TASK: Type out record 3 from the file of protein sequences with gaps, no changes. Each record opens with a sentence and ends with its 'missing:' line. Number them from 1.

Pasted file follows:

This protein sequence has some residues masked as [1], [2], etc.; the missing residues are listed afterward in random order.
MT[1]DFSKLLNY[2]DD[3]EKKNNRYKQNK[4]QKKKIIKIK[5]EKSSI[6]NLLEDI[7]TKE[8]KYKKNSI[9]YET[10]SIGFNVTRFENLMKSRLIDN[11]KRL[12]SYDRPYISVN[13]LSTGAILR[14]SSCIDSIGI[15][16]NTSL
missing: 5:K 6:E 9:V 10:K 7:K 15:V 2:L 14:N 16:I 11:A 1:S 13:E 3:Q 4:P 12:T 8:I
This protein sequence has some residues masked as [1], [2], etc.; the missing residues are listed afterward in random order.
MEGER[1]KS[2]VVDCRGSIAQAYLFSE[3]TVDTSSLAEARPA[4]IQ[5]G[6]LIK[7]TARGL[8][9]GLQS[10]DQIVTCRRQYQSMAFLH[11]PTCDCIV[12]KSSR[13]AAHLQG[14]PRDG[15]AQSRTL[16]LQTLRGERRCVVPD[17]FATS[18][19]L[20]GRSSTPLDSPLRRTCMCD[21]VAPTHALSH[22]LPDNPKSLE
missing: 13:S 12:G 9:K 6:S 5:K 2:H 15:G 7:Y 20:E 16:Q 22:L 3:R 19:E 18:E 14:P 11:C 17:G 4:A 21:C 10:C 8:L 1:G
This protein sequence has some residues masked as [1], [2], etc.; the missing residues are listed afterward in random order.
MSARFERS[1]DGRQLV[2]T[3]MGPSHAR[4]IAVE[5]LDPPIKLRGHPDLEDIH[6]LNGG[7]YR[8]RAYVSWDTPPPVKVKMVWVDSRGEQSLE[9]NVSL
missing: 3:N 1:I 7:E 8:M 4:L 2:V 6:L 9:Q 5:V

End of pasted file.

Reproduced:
This protein sequence has some residues masked as [1], [2], etc.; the missing residues are listed afterward in random order.
MSARFERS[1]DGRQLV[2]T[3]MGPSHAR[4]IAVE[5]LDPPIKLRGHPDLEDIH[6]LNGG[7]YR[8]RAYVSWDTPPPVKVKMVWVDSRGEQSLE[9]NVSL
missing: 3:N 1:I 7:E 8:M 4:L 2:V 6:L 9:Q 5:V